On the general level, the open-to-anybody marketplace will always have this type of thing. No matter who runs the market, no matter how strictly they attempt to regulate it, there are always people who will try to exploit. In that regard I do think the organizers deserve a pass.

 

On this market specifically, what would you have Unity or the market's community do differently?   What exact policy would you want to put in place that would solve the problem you see without incurring serious collateral damage?  Any wording or policies I think of cover not just the mildly-problematic flipping issues, but also a wide swath of useful materials. 

 

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Unreal does this as well, they have an asset marketplace, RPG Maker also stands out.  And I'm sure I could find thousands of nearly complete games/tutorials for phones and resell them.  Again I don't really see an issue.  Who are the resellers hurting?  Shitty marketplaces that don't do a good job of filtering or presenting products?  

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Fair enough.  I don't have a solution for it, but it surprises me that they get a pass so easily when so much about gaming gets torn to bits over every little misstep.  I mean, I'm sure they're well aware that Unity gets used this way.  That doesn't make them responsible at all, and I'm not suggesting that, but it surprises me that I've never seen it discussed before that Unity is in a position where they *could* impose something that would have an effect on the issue.  I was surprised that selling complete games on the asset store was allowed in the first place.

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I learned so much from my first industry job having access to an actual game from end to end, professionally done..  So I can see where the benefit comes from.  The fact that they can turn around and sell it and cause problems for a poorly implemented marketplace...is more about the marketplace being poorly implemented.  The same problem can happen with non-unity prebuilt games.

 

What would Unity impose upon their marketplace?  One could eliminate the complete game category...but that wouldn't stop it from being put on the store.   It would either show up in some other category, or be split out into easily recreated parts, or offline from the Unity store entirely.

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I don't actually see the problem here. The bottom line of any industry comes down to, "how can we make these products more cheaply?" The Unity engine itself does that, as does Unreal, Gamemaker, etc. AAA developers make use of exactly the same benefits when they use middleware or existing libraries.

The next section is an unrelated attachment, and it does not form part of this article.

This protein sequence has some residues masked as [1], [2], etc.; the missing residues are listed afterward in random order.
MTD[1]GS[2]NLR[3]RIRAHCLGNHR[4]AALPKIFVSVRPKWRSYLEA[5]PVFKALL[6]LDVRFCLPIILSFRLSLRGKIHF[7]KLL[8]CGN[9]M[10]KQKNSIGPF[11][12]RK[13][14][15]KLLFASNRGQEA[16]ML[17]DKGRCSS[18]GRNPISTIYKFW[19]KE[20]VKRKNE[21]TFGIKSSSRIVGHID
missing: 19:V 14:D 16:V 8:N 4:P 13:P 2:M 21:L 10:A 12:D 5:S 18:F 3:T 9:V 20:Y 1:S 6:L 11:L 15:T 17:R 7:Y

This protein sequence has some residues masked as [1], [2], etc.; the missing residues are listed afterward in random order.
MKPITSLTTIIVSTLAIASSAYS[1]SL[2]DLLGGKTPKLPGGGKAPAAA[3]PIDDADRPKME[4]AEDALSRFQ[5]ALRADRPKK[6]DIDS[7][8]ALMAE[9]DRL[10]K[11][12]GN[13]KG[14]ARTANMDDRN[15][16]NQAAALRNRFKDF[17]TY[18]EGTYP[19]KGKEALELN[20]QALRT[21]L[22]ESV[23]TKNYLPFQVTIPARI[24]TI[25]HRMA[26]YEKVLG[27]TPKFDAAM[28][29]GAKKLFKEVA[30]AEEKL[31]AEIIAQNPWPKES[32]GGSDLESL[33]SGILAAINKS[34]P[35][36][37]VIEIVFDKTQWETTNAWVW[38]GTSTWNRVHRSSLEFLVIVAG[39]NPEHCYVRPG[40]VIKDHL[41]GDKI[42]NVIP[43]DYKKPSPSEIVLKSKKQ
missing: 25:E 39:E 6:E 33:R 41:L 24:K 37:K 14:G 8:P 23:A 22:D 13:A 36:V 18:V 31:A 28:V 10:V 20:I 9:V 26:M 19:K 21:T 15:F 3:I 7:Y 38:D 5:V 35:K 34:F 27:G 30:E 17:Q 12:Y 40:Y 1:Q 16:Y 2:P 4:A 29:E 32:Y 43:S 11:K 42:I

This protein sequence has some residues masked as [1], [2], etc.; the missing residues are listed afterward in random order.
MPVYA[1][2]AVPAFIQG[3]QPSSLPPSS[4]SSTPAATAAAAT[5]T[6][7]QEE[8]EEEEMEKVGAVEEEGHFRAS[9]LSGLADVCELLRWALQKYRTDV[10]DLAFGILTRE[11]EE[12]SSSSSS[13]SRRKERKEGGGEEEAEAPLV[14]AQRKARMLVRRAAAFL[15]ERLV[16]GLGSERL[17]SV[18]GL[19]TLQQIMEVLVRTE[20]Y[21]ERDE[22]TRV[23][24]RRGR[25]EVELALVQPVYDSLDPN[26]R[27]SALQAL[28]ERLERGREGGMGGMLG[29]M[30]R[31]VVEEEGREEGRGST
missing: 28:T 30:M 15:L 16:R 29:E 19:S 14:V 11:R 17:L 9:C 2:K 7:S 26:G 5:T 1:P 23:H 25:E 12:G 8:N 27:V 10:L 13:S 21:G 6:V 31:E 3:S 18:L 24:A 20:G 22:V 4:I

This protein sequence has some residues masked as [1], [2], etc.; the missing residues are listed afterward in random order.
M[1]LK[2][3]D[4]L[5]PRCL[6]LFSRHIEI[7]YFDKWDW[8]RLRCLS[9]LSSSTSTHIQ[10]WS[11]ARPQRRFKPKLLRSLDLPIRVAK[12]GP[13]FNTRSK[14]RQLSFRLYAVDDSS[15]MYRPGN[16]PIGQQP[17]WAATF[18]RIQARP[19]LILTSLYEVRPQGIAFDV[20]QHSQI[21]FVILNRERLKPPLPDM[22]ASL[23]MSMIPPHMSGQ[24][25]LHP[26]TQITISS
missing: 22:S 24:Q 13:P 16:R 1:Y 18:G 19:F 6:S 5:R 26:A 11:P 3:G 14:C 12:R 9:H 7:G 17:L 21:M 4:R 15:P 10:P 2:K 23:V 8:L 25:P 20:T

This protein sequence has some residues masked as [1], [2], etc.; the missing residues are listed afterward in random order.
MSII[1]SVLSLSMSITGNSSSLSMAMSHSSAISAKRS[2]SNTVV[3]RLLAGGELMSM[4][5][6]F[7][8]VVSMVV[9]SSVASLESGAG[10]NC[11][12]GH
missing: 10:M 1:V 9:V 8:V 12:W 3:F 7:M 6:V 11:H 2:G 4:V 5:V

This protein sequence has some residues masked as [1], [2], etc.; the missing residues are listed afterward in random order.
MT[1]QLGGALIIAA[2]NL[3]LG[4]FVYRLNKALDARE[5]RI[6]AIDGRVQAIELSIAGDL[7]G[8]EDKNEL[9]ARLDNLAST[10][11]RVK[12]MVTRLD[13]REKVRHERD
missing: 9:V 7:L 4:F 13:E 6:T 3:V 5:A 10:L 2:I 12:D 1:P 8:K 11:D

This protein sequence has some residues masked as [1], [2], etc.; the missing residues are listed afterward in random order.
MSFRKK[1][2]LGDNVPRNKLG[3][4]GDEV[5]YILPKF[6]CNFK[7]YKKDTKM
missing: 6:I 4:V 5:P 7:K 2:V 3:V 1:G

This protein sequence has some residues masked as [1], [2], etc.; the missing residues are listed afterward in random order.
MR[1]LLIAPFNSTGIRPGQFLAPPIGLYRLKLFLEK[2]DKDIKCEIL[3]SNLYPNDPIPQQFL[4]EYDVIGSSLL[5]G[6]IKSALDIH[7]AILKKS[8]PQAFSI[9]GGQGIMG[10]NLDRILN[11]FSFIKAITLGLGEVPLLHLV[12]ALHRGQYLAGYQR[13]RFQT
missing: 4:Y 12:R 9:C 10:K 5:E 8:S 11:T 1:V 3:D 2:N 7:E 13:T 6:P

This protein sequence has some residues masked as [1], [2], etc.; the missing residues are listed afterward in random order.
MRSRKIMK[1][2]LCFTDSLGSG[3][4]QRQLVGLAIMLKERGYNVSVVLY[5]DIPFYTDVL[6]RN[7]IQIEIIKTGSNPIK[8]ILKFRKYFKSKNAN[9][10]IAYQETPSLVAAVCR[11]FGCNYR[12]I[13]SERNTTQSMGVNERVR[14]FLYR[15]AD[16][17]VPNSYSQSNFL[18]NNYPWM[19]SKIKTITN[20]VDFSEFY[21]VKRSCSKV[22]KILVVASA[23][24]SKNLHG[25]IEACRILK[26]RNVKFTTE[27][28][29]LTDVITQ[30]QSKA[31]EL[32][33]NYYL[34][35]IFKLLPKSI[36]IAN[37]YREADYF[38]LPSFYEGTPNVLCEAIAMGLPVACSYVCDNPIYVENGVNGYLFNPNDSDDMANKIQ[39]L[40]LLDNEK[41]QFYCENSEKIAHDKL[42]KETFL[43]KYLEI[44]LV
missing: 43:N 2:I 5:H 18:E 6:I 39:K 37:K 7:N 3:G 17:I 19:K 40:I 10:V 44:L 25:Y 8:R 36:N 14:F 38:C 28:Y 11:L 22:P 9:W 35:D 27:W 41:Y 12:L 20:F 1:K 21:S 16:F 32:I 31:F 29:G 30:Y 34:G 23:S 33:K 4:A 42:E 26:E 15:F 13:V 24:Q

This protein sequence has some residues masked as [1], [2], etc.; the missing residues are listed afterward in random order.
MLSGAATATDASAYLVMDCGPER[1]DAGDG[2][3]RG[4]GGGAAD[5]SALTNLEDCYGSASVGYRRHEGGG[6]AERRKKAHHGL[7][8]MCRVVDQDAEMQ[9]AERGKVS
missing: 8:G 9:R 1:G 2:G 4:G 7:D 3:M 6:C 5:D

This whole thread has worked under the assumption that this is bad, and should be stopped, and someone needs to be held accountable. But why is it bad? The only complaints I see from people about 'unworthy' games being on Steam are from other devs who are angry that being on Steam is no longer a guarantee to get eyeballs on your game, or from Gamergaters who demand that only the 'right' kind of games make it onto 'their' platforms. Having some shovelware buried on page 7 of a search on Steam has never impeded me from finding or buying what I want, and I doubt it really affects anyone.

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the short answer is no, pointing to asset store means you know nothing about the whole "asset flipping" industry.

yes, there is an entire industry around "asset flipping", "reskin", or let's just say "piracy"  of commercial games.  fully automatic pipelines with hundreds people copy games, from concept, game mechanisms, game data, to reverse engineering code, asset stripping, etc. and it's a very profitable industry producing a lot of profit and employing a lot of people. And it has nothing to do with unity or asset store, while at the same time being very evil and insidious. 

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¯\_(ツ)_/¯  I guess that answers that then.

Very surprised that nobody finds the idea of selling games this way to be sketchy.    And no- I don't know much about asset flipping as an industry.

Are we all just ok with shovelware and asset flips then?  I mean, shrugging it off and saying it's steams problem just shifts the blame from one place to another, and calls it a non-problem.

5 hours ago, Kylotan said:

The only complaints I see from people about 'unworthy' games being on Steam are from other devs who are angry that being on Steam is no longer a guarantee to get eyeballs on your game

Are we not the appropriate people to be discussing it then?  We're those devs.  We're the ones who have to fight for those eyeballs.  It directly impacts us.